40 new ambulances remain unused

Paramedics in the North West are using old ambulances that break down with patients on board while a new fleet remains unused, gathering dust
Paramedics in the North West are using old ambulances that break down with patients on board while a new fleet remains unused, gathering dust
Image: 123RF/ Pumidol Leelerdsakulvong

Paramedics in the North West are using old ambulances that break down with patients on board while a new fleet remains unused, gathering dust.

Employees yesterday said they were worried that the constant ambulance shortages and breakdowns would cause more accidents, putting their lives and those of the patients at risk.

They said last week an ambulance rolled over in Madibogo after it hit a donkey, while another was involved in a crash last month in Delareyville, overturning with a patient on board.

The paramedics said some of the vehicles only have red lights and no sirens. "When the traffic is busy, we are unable to ask other road users to give us way. At that time we are carrying a patient that needs urgent medical attention."

The paramedics said they were faced with these working conditions despite the fact that the department bought more than 40 new ambulances in January to address the shortage of ambulances in the province. They claimed these were parked at the Emergency Medical Rescue Services (EMRS) College in Orkney, outside Klerksdorp.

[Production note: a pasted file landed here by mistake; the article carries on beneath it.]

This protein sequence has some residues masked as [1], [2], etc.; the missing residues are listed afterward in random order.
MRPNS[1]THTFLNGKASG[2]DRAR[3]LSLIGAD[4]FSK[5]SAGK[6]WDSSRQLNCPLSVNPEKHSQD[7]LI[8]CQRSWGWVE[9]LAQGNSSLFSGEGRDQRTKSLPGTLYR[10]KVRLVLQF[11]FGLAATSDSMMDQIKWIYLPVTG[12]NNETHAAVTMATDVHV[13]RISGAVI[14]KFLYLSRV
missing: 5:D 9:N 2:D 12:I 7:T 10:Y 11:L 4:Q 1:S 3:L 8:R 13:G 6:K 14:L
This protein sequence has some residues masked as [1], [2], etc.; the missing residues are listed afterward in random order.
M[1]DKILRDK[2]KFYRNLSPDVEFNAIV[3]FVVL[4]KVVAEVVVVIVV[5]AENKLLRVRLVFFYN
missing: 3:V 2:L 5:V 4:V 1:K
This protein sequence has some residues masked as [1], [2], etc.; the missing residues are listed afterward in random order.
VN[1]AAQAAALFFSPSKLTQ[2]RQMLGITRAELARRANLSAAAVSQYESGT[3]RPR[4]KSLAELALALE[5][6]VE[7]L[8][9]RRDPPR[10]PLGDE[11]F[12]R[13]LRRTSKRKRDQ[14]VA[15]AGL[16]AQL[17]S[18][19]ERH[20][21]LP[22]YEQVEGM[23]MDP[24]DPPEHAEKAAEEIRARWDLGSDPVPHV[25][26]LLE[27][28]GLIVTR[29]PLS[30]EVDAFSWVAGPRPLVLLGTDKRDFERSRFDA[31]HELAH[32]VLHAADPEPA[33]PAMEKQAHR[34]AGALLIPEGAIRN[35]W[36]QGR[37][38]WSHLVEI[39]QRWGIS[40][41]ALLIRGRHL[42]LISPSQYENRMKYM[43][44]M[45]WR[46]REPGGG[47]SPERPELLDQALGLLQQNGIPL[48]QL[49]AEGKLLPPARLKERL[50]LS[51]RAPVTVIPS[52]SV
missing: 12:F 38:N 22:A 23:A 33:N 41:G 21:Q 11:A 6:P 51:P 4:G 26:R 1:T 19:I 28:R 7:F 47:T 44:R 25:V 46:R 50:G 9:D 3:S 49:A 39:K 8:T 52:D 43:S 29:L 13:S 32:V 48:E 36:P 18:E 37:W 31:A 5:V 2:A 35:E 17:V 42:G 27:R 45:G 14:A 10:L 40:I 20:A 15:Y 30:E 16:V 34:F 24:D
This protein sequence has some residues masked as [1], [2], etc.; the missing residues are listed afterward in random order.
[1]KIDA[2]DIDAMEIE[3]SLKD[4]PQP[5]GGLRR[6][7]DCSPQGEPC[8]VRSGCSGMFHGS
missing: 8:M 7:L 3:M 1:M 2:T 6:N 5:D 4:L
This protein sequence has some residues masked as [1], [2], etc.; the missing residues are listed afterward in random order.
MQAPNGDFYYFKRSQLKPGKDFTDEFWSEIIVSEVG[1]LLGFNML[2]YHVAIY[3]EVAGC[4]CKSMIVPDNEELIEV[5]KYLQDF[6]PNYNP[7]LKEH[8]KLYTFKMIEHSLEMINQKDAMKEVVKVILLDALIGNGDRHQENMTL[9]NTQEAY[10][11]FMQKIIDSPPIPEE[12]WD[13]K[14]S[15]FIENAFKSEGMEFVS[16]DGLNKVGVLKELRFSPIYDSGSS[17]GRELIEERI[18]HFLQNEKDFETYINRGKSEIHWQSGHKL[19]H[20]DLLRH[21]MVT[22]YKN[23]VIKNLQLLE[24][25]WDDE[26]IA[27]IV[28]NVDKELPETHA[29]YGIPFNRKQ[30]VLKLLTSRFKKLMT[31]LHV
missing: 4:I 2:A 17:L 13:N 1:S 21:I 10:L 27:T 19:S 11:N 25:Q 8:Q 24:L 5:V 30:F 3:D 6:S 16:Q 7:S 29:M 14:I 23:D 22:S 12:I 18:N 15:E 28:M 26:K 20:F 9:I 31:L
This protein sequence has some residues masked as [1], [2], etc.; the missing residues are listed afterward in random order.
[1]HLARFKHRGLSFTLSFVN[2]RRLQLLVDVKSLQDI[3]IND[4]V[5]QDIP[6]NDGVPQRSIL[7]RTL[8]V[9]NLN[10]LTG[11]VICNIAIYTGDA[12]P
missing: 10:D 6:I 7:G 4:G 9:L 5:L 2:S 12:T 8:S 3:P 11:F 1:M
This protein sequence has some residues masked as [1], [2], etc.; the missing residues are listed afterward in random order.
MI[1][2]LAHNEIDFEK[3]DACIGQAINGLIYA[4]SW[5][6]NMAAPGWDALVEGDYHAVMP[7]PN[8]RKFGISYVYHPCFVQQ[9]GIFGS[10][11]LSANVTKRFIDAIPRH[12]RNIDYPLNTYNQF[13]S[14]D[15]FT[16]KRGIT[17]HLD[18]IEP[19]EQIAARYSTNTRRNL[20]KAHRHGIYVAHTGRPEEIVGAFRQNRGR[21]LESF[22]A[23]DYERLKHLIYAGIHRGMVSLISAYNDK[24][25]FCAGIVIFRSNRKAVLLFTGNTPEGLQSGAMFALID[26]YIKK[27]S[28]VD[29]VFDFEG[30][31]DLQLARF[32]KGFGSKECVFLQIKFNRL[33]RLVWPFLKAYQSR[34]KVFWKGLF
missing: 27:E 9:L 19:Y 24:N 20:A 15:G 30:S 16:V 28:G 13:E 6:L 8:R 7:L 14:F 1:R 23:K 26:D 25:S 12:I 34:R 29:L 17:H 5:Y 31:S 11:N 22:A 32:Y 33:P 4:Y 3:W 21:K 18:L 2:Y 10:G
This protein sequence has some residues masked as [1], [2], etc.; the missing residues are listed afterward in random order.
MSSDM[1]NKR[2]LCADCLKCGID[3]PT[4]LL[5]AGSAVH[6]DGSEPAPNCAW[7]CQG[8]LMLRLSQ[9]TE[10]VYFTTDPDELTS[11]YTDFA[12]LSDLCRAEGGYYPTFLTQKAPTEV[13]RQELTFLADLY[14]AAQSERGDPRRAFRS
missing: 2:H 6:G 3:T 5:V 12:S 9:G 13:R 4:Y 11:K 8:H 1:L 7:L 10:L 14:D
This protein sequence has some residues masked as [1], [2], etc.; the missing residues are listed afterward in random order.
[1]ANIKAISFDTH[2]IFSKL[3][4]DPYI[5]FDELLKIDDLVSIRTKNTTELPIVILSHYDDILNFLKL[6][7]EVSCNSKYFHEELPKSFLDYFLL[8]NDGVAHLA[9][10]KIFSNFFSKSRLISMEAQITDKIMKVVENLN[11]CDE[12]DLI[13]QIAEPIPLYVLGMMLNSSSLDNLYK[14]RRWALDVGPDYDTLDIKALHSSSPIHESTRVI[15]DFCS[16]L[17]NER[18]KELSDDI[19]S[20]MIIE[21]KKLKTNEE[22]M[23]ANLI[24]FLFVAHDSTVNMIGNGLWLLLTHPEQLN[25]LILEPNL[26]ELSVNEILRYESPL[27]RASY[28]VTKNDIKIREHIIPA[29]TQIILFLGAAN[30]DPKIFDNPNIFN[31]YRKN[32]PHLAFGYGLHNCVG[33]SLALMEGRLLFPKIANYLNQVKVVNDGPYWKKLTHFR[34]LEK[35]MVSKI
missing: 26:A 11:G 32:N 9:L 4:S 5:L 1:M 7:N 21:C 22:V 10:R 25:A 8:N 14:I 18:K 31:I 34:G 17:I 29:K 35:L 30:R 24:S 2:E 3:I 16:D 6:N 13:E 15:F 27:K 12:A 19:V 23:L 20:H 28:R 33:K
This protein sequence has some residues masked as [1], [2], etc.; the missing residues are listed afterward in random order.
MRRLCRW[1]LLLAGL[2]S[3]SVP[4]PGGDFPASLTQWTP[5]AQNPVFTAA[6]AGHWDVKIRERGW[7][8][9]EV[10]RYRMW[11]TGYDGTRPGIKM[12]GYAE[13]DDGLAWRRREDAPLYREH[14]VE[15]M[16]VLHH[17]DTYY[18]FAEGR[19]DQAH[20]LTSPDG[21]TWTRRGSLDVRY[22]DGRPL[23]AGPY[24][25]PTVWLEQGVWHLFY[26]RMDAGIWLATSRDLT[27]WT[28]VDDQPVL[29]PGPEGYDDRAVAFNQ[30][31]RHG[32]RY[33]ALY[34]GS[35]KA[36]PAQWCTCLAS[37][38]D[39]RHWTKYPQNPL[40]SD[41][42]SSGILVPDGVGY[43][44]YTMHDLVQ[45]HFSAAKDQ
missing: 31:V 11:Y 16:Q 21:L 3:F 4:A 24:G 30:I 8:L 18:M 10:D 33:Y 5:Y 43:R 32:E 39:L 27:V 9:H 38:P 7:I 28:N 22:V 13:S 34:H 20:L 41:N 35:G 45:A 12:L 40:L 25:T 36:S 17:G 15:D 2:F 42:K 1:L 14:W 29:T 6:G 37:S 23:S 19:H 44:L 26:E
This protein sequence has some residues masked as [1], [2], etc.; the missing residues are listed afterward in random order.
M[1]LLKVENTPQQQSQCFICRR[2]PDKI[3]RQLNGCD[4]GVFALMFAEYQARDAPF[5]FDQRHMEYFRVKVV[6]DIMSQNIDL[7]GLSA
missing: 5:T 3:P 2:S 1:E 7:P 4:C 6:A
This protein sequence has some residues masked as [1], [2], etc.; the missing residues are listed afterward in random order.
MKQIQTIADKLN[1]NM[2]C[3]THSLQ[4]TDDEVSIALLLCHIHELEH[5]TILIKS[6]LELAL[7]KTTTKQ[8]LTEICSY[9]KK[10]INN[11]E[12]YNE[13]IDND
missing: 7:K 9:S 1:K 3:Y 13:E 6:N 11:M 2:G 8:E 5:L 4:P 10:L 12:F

The paramedics said most of the time, families of patients attack them and threaten to sue them when they arrive late or find the patient already dead.

"The department gave us a turnaround when we raise these problems. If we go to an urban area, it takes us an average five minutes and 15 to 20 minutes when we go to rural areas," another paramedic said.

They also complained that crash scenes were too much to deal with and that the health department stopped giving them counselling after attending to such accidents.

Another paramedic said according to their policies they were supposed to use cars that had travelled 120,000km or less but in the North West they use cars that had travelled more than 300,000km.

"We are at risk and we are putting the lives of the patients at risk as well. Going to work is demoralising because one does not know whether he or she will come back home safe."

He said almost every week an ambulance breaks down. He said at times private ambulances refuse to help as backup. "They say our department owes them money. So when we are busy we are forced to speed so that we can attend to all the calls we receive."

Health department spokesperson Tebogo Lekgethwane said the new ambulances were likely waiting to be registered. He promised to respond further after talking to the EMRS provincial manager.

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